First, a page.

The scalar case

To make the discussion concrete, consider the following differential equation:

$\displaystyle {\ddot y}- 3 {\dot y}+ y = 0 ,$ (13.29)

in which $ y$ is a scalar variable, $ y \in {\mathbb{R}}$. This is a second-order differential equation because of $ {\ddot y}$. A phase space can be defined as follows. Let $ x = (x_1,x_2)$ denote a two-dimensional phase vector, which is defined by assigning $ x_1 = y$ and $ x_2 = {\dot y}$. The terms state space and state vector will be used interchangeably with phase space and phase vector, respectively, in contexts in which the phase space is defined. Substituting the equations into (13.29) yields

$\displaystyle {\ddot y}- 3 x_2 + x_1 = 0 .$ (13.30)

So far, this does not seem to have helped. However, $ {\ddot y}$ can be expressed as either $ {\dot x}_2$ or $ {\ddot x}_1$. The first choice is better because it is a lower order derivative. Using $ {\dot x}_2 =
{\ddot y}$, the differential equation becomes

$\displaystyle {\dot x}_2 - 3 x_2 + x_1 = 0 .$ (13.31)

Is this expression equivalent to (13.29)? By itself it is not. There is one more constraint, $ x_2 = {\dot x}_1$. In implicit form, $ {\dot x}_1 - x_2 = 0$. The key to making the phase space approach work correctly is to relate some of the phase variables by derivatives.

Using the phase space, we just converted the second-order differential equation (13.29) into two first-order differential equations,

\begin{displaymath}\begin{split}{\dot x}_1 &= x_2  {\dot x}_2 &= 3 x_2 - x_1 , \end{split}\end{displaymath} (13.32)

which are obtained by solving for $ {\dot x}_1$ and $ {\dot x}_2$. Note that (13.32) can be expressed as $ {\dot x}= f(x)$, in which $ f$ is a function that maps from $ {\mathbb{R}}^2$ into $ {\mathbb{R}}^2$.

The same approach can be used for any differential equation in implicit form, $ g({\ddot y},{\dot y},y) = 0$. Let $ x_1 = y$, $ x_2 = {\dot y}$, and $ {\dot x}_2 =
{\ddot y}$. This results in the implicit equations $ g({\dot x}_2,x_2,x_1) = 0$ and $ {\dot x}_1 = x_2$. Now suppose that there is a scalar action $ u \in U = {\mathbb{R}}$ represented in the differential equations. Once again, the same approach applies. In implicit form, $ g({\ddot y},{\dot y},y,u) = 0$ can be expressed as $ g({\dot x}_2,x_2,x_1,u) =

Suppose that a given acceleration constraint is expressed in parametric form as $ {\ddot y}= h({\dot y},y,u)$. This often occurs in the dynamics models of Section 13.3. This can be converted into a phase transition equation or state transition equation of the form $ {\dot x}=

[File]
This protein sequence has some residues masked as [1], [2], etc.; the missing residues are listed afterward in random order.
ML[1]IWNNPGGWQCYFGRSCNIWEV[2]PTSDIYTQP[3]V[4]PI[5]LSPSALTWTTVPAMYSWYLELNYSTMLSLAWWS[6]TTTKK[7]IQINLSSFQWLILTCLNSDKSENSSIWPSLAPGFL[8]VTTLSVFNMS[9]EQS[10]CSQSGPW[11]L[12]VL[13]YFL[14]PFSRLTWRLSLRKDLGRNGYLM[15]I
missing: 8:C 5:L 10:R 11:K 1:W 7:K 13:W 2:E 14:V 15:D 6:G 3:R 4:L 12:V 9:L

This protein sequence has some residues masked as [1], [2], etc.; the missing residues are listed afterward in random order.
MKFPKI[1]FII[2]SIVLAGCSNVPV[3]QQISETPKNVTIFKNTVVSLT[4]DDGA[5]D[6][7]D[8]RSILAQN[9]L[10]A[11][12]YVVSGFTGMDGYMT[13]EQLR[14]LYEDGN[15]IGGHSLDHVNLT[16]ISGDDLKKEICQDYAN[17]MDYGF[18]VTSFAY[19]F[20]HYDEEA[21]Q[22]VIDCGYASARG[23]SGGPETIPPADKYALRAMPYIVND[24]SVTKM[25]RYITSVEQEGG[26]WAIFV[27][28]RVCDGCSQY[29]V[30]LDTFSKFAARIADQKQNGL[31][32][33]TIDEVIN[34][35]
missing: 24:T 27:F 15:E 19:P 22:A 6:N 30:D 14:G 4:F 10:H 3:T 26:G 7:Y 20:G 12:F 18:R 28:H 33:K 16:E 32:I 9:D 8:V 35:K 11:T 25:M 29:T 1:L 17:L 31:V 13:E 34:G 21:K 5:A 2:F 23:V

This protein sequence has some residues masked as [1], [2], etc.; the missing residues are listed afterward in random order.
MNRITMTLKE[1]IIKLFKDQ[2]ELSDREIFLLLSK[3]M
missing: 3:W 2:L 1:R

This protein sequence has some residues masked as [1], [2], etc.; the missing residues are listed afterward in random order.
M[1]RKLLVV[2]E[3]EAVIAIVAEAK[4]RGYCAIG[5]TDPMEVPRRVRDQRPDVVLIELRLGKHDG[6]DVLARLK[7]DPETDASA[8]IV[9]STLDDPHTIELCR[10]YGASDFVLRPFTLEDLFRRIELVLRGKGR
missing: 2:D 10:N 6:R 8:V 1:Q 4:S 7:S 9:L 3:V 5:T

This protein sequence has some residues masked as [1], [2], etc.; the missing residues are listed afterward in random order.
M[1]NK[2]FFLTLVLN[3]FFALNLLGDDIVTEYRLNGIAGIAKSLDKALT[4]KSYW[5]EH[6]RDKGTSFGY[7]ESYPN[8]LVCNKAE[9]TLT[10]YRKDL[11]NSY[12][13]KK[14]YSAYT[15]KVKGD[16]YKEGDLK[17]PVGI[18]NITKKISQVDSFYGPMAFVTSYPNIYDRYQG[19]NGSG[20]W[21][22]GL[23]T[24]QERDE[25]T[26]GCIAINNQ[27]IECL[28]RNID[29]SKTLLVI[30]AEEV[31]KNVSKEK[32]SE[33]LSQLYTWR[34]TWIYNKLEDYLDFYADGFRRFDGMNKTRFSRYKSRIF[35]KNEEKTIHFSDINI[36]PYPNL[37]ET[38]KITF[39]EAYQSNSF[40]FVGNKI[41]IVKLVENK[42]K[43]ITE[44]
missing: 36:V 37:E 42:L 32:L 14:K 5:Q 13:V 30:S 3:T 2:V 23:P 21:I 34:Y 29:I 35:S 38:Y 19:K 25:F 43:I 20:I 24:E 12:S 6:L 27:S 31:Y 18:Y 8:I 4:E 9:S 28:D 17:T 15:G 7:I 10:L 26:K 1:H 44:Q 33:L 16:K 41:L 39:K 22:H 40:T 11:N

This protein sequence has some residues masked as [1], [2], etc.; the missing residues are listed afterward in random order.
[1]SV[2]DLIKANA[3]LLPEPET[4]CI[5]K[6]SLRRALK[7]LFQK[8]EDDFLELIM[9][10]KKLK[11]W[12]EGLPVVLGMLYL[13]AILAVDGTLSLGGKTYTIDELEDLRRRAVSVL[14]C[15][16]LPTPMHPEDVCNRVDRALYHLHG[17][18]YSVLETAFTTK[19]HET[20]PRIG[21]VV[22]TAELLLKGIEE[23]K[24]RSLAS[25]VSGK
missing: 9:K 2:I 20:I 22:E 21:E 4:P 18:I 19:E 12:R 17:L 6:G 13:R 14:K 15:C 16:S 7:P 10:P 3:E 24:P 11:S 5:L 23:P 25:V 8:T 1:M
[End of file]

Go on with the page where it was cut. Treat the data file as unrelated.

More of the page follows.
f(x,u)$, in which $ f: {\mathbb{R}}^2 \times {\mathbb{R}}
\rightarrow {\mathbb{R}}^2$. The expression is

\begin{displaymath}\begin{split}{\dot x}_1 &= x_2  {\dot x}_2 &= h(x_2,x_1,u) . \end{split}\end{displaymath} (13.33)

For a second-order differential equation, two initial conditions are usually given. The values of $ y(0)$ and $ {\dot y}(0)$ are needed to determine the exact position $ y(t)$ for any $ t \geq 0$. Using the phase space representation, no higher order initial conditions are needed because any point in phase space indicates both $ y$ and $ {\dot y}$. Thus, given an initial point in the phase and $ u(t)$ for all $ t \geq 0$, $ y(t)$ can be determined.

Example 13..3 (Double Integrator)   The double integrator is a simple yet important example that nicely illustrates the phase space. Suppose that a second-order differential equation is given as $ {\ddot q}
= u$, in which $ q$ and $ u$ are chosen from $ {\mathbb{R}}$. In words, this means that the action directly specifies acceleration. Integrating13.5 once yields the velocity $ {\dot q}$ and performing a double integration yields the position $ q$. If $ q(0)$ and $ {\dot q}(0)$ are given, and $ u(t')$ is specified for all $ t' \in [0,t)$, then $ {\dot q}(t)$ and $ q(t)$ can be determined for any $ t > 0$.

A two-dimensional phase space $ X = {\mathbb{R}}^2$ is defined in which

$\displaystyle x = (x_1,x_2) = (q,{\dot q}).$ (13.34)

The state (or phase) transition equation $ {\dot x}=
f(x,u)$ is

\begin{displaymath}\begin{split}{\dot x}_1 &= x_2  {\dot x}_2 &= u . \end{split}\end{displaymath} (13.35)

To determine the state trajectory, initial values $ x_1(0) = q_0$ (position) and $ x_2(0) = {\dot q}_0$ (velocity) must be given in addition to the action history. If $ u$ is constant, then the state trajectory is quadratic because it is obtained by two integrations of a constant function. $ \blacksquare$

Steven M LaValle 2012-04-20